Francis, fourth Duke of Gandia, was the son of John Borgia and of Joanna of Aragon, grand-daughter of Ferdinand the Catholic. He passed his childhood, in his father’s house, in wonderful innocence and piety; but appeared still more admirable when he showed himself a pattern of Christian virtue and austerity, first at the court of the emperor, Charles V, and afterwards as viceroy of Catalonia. He was charged to convey the body of the empress Isabella to her sepulchre at Granada. Seeing the horrible change in her features, he understood how fleeting are all earthly things, and vowed to renounce everything as soon as possible, and devote himself to the service of the King of kings. From that day forward he made such progress in virtue, that, in the midst of overwhelming occupations, his life was a faithful copy of religious perfection, so that he was called the miracle of princes.

On the death of his wife Eleanora de Castro, he entered the Society of Jesus, that he might be therein more hidden, on account of the vow which closes the door to ecclesiastical preferment. Many princes followed him in embracing a severe manner of life; and Charles V himself did not hesitate to acknowledge that his advice and example had led him to abdicate the throne. Francis devoted himself to the exercises of a penitential life, and macerated his body by fasting, iron chains, a rough Imir-shirt, long and bloody disciplines, allowing himself very little sleep; while at the same time he spared no elfort to conquer himself and to gain souls. His great virtue caused St. Ignatius to appoint him commissary general for Spain; and soon afterwards, against his will, he was chosen by the whole Society third General of the Order. In this position his prudence and holiness endeared him both to Popes and to temporal rulers. He founded and enlarged many houses of his Order, and introduced the Society into Poland, the islands of the Atlantic, Mexico, and Peru, and sent apostolic men into other regions who spread the Catholic, Roman faith by their preaching, their labours, and their blood.

He had a most lowly opinion of himself, always calling himself the sinner. This humility led him to persistently refuse the Roman purple, which was more than once offered him by the Pope. Filled with contempt for himself and the world, he delighted in sweeping away dirt, begging alms from door to door, and serving the sick in the hospitals. He devoted many hours every day to heavenly contemplation, spending sometimes eight or even ten hours in prayer, and genuflecting in adoration a hundred times in the day. He never omitted saying Mass; While he was offering the divine Victim, or preaching, the heavenly ardour which consumed him betrayed itself by the radiance of his countenance. He knew by a heavenly instinct where the most holy Body of Christ, hidden in the Eucharist, was kept. Saint Pius V appointed Francis companion to Cardinal Alessandrino,in an embassy for uniting the Christian princes against the Turks. Although his strength was almost exhausted, he undertook this journey in obedience; but on the way he happily closed his life, as he had wished, at Rome, in the sixty-second year of his age, and in the year of salvation 1572. By St. Teresa, who had often sought his advice, he was called a saint, and by Gregory XIII, a faithful servant of God. Finally, after many great miracles, he was canonized by Clement X.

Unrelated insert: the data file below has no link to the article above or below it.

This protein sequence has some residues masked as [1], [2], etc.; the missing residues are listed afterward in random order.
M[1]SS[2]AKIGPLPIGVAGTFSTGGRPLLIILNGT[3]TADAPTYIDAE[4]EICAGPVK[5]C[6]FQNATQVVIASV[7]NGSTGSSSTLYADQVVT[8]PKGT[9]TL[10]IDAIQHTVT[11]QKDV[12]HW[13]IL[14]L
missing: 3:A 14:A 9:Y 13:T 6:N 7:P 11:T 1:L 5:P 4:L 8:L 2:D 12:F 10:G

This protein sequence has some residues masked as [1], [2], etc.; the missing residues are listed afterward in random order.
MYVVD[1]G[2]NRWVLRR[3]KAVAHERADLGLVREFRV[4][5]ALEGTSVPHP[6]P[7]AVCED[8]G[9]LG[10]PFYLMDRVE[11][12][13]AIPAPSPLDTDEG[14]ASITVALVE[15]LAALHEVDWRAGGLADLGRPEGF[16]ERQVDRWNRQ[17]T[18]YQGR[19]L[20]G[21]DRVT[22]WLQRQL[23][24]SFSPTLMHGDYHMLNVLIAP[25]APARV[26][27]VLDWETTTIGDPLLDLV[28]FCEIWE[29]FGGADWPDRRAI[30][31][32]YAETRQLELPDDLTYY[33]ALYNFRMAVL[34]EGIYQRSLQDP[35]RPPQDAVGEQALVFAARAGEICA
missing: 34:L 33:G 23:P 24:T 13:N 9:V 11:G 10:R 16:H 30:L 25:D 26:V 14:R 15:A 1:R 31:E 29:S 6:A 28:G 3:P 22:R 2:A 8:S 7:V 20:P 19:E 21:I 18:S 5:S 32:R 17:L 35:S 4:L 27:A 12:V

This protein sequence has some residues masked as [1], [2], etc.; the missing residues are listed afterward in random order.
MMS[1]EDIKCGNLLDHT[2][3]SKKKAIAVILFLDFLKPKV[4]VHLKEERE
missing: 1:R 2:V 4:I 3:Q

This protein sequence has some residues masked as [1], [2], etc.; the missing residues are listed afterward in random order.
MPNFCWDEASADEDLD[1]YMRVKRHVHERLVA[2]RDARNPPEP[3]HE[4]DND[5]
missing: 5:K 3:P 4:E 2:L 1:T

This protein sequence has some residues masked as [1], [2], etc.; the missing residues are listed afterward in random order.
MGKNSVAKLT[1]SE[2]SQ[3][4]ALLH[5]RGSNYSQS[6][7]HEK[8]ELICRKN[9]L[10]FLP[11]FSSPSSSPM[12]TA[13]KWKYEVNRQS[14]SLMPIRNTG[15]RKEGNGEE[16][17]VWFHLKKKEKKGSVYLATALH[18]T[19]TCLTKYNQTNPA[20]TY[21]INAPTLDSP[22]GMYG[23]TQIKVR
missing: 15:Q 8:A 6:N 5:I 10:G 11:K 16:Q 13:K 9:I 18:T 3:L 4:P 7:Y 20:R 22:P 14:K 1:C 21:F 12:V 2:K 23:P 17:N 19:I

‘O Lord Jesus Christ, the pattern and reward of true humility, we beseech Thee, that as Thou didst make blessed Francis a glorious follower of Thee in the contempt of worldly honour, so Thou wouldst grant us to be partakers of the same imitation and glory.’[2] Such is the prayer the Church offers through thee to her divine Spouse. She knows that the saints always have great power with God; but especially when they would obtain for their devout clients the virtues they themselves more particularly cultivated when on earth.

How precious is this prerogative in thy case, O Francis, for it concerns the virtue which attracts God’s grace in this life, and wins such glory hereafter! Since pride has hurled Lucifer into the abyss, and the self-abasement of the Son of God has led to His exaltation above the heavens, humility, whatever men may now say, has lost nothing of its inestimable value; it is still the indispensable foundation of every durable edifice, whether spiritual or social; the basis, without which the other virtues, and even charity the queen of them all, could not subsist a single day. Therefore, O Francis, obtain for us this humility; thoroughly convince us of the vanity of this world’s honours and false pleasures. May the holy Society, which thou after St. Ignatius didst render still more valuable to the Church, cherish this spirit of thine, so that it may deserve more and more the esteem of heaven and the gratitude of earth.

[1] Eccles. i. 2.
[2] Collect of the day.